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The Student News Site of The Woodlands College Park High School

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The Student News Site of The Woodlands College Park High School

Cavalier Post

The Student News Site of The Woodlands College Park High School

Cavalier Post

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Shreyas Vatts Made an Arm to Go to ISEF

Caroline Rodriguez

College Park High School senior, Shreyas Vatts won first place in biomedical engineering at the state science fair. He won for his project, the NitinArm, an improved trans-radial prosthetic. 

“This research engineers a novel trans-radial prosthetic to utilize Nitinol, a low-cost, lightweight, shape-memory-alloy instead of motors. Nitinol has three phases—twinned martensite (trained), detwinned martensite (deformed), and austenite (transition)—and changes shape with temperature. To recreate 19 DoFs, Nitinol wires are trained in sets of two: one mimics muscle contraction, and the other expansion. By connecting the wires’ ends, one is always in its detwinned phase, and by passing a current through the wire, it warms and transitions to its twinned phase, simultaneously deforming the paired wire, mimicking the expansion and contraction of muscles. These wires are then inlaid in a custom 3D-printed PLA-carbon fiber prosthesis which enables the replication of the abduction and adduction of the fingers and the isolated actuation of the phalanges, feats not accomplished in commercial prosthetics. This design displays a 110% increase in DoFs than current solutions at only $3000, 10% of the industry average. NitinArm’s increased dexterity, lower costs, and lower weight improve millions of amputees’ lives as it betters trans-radial prosthetics, and proves Nitinol applicability to all prosthetics,” said Vatts.

Vatts was inspired to create the NitinArm after seeing a classmate become an amputee and witnessing the struggles she faced due to her prosthetic’s limitations.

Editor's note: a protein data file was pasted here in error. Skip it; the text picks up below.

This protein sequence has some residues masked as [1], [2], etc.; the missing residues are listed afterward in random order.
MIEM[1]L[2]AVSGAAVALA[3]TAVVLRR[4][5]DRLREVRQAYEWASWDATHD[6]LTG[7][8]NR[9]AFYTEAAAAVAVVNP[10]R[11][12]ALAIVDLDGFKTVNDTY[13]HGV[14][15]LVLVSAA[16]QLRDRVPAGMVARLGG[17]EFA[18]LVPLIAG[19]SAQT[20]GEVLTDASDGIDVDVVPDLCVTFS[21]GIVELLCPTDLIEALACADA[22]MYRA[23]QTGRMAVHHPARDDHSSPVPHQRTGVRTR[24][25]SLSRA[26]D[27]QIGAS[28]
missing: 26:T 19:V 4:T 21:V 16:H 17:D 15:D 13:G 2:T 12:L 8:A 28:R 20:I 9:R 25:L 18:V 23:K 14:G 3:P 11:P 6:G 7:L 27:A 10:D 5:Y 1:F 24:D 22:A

When asked about his favorite part of the project, Vatts said, “My favorite part of my project was getting to work with new and fascinating materials such as Nitinol. This material’s unique ability to change shape on its own have led companies like NASA to work with it as well. Knowing I am using materials such esteemed engineers are too is truly remarkable”.

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And when asked about his favorite memory from the science fair, Vatts said, “My favorite memory was seeing my prototype move for the first time before the second competition. I was struggling for a while to come up with a design that was functional and as a result, had a very poorly designed first revision on display at the district science fair. In the weeks between that and the regional science fair, I was able to make some breakthroughs in my design to the point where my goals of improved prosthetics were being realized. That moment of pure excitement and relief is one I will not forget”.

Vatts plans to continue working on his project as he enters college, hoping to eventually get a provisional patent and continue to develop prototypes.

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Emily Hughes
Emily Hughes, Assistant Editor

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